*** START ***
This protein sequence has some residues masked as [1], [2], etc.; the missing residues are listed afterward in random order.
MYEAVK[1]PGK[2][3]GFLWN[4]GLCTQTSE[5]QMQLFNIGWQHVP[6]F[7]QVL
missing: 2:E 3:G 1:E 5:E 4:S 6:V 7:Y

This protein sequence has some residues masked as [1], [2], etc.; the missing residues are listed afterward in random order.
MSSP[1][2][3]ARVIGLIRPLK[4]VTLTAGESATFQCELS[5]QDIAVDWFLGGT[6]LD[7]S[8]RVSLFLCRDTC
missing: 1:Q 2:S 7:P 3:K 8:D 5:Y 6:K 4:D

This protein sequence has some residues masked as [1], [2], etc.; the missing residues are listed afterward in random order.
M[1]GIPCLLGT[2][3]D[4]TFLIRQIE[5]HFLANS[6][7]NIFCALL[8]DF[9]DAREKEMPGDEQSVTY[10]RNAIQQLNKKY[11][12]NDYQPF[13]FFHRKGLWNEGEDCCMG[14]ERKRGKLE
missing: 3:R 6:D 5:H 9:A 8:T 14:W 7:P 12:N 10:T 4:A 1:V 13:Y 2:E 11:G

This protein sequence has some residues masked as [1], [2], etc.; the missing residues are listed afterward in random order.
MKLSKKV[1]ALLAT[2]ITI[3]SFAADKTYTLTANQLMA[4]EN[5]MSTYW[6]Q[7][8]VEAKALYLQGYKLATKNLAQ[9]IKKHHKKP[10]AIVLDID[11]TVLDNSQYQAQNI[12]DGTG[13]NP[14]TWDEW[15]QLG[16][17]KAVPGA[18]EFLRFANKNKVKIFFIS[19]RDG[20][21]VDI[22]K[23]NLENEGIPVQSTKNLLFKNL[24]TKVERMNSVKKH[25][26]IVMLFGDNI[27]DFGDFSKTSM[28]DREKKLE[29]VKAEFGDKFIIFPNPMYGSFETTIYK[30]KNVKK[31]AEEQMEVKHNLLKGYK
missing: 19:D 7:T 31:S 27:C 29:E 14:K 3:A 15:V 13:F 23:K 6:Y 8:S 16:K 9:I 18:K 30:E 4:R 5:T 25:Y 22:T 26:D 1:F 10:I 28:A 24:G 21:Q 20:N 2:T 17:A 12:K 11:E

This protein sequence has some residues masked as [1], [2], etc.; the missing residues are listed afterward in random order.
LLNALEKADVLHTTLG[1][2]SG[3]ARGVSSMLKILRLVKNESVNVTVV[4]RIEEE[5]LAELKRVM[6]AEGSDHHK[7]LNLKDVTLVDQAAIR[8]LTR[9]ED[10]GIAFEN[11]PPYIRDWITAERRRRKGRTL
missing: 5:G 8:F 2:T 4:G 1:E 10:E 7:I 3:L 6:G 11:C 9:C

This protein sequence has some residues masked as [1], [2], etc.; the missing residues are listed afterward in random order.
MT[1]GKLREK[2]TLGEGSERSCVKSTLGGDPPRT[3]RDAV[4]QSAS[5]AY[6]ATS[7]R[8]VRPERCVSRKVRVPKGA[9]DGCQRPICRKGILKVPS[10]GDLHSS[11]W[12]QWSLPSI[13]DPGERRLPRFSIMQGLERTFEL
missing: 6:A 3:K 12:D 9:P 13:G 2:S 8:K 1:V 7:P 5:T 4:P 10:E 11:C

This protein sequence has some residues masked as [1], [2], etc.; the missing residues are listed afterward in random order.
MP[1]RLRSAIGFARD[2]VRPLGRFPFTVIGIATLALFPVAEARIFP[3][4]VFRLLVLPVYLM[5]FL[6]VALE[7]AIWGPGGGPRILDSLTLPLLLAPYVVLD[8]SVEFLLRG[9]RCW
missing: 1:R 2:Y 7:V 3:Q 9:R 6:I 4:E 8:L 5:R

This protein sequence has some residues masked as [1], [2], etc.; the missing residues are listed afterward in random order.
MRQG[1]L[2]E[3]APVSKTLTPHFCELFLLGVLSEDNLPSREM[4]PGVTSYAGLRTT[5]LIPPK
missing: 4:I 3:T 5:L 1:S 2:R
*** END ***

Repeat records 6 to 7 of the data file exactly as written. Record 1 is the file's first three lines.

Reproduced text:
This protein sequence has some residues masked as [1], [2], etc.; the missing residues are listed afterward in random order.
MT[1]GKLREK[2]TLGEGSERSCVKSTLGGDPPRT[3]RDAV[4]QSAS[5]AY[6]ATS[7]R[8]VRPERCVSRKVRVPKGA[9]DGCQRPICRKGILKVPS[10]GDLHSS[11]W[12]QWSLPSI[13]DPGERRLPRFSIMQGLERTFEL
missing: 6:A 3:K 12:D 9:P 13:G 2:S 8:K 1:V 7:P 5:T 4:P 10:E 11:C

This protein sequence has some residues masked as [1], [2], etc.; the missing residues are listed afterward in random order.
MP[1]RLRSAIGFARD[2]VRPLGRFPFTVIGIATLALFPVAEARIFP[3][4]VFRLLVLPVYLM[5]FL[6]VALE[7]AIWGPGGGPRILDSLTLPLLLAPYVVLD[8]SVEFLLRG[9]RCW
missing: 1:R 2:Y 7:V 3:Q 9:R 6:I 4:E 8:L 5:R